Updated Wednesday morning
State attorney general Eric Schneiderman announced today that his office reached an agreement with Price Chopper over an investigation into what the AG's office says was "deceptive" advertising of the chain's double coupon policy. From the press release:
After implementing a corporate-wide policy that limited the doubling of coupons "up to 99 cents," Price Chopper failed to disclose this restriction in its advertisements leading consumers to believe that $1.00 coupons would be doubled. Prior to this corporate policy, Price Chopper's double coupon policies had previously varied from store to store. A number of stores doubled coupons up to $1.00 whereas others restricted the face value of coupons that could be doubled.
Coupons draw consumers into stores with valuable offers, leading to the purchase of other goods. Restrictions on double coupons, which can make a significant difference in savings, must be clear to consumers who shop on a budget. In just April and May of 2012, Price Chopper shoppers redeemed 34,616,602 coupons valued at $.99 or greater; approximately 8 million of these were valued at $1.00 or more.
The AG's office says that as part of the agreement, Price Chopper is "required to clearly and conspicuously disclose any face value limits on coupon redemption." It will also pay the state $100,000 in penalties and costs.
Price Chopper response
Price Chopper released a response to the AG's announcement Tuesday afternoon, disputing the way the agreement was described:
We were appalled and disappointed by the inflammatory press release distributed earlier today by the New York State Office of the Attorney General (OAG), as its portrayal of Price Chopper's conduct is false, misleading and inaccurate in significant respects, and is not supported by the Assurance of Discontinuance (AOD) to which Price Chopper agreed. In fact, contrary to the Press Release, the AOD makes no assertion that Price Chopper acted intentionally to harm consumers or that its practices caused any losses, let alone millions of lost savings to its customers. We've been in direct contact with the OAG to express our concerns and are awaiting their response.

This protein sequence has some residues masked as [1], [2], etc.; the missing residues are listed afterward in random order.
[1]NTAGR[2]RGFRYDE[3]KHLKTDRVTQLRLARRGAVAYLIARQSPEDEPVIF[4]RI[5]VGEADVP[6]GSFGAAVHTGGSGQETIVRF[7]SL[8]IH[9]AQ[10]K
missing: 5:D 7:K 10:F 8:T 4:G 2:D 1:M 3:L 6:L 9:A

What the OAG actually asserts in the AOD is that Price Chopper inconsistently denoted in its advertising the dollar value limit of its double coupon policy during select weeks in June 2011, January 2012 and April 2012 in Syracuse and Cortland, NY. Our decision to sign this agreement was reached after considering the likely cost of alternative actions, and because settling the matter will allow us to focus on serving our customers, including offering double coupons up to $.99 in all 130 of our stores.
Update: Here's the "assurance of discontinuation" from the state AG's office, as posted by the Syracuse Post-Standard. It makes the AG's office's issues with Price Chopper a bit more clear. The bulk of its complaint is an allegation that Price Chopper didn't note double coupon restrictions in some of its print ads, and that the policies posted at some stores differed from what was posted on the company's website.
By the way: Here are Price Chopper's coupon policies, as listed on its website. After the jump, links to the coupon policies for other supermarkets in the Capital Region...
+ ShopRite ("Double coupon policies vary by store.")
+ Hannaford ("We do not double or triple coupons.")
+ Trader Joe's ("No coupons, no membership cards, no discounts. You won't find any glitzy promotions or couponing wars at our stores.")
+ Aldi ("Our select brand assortment eliminates the issue of manufacturers' coupons.")
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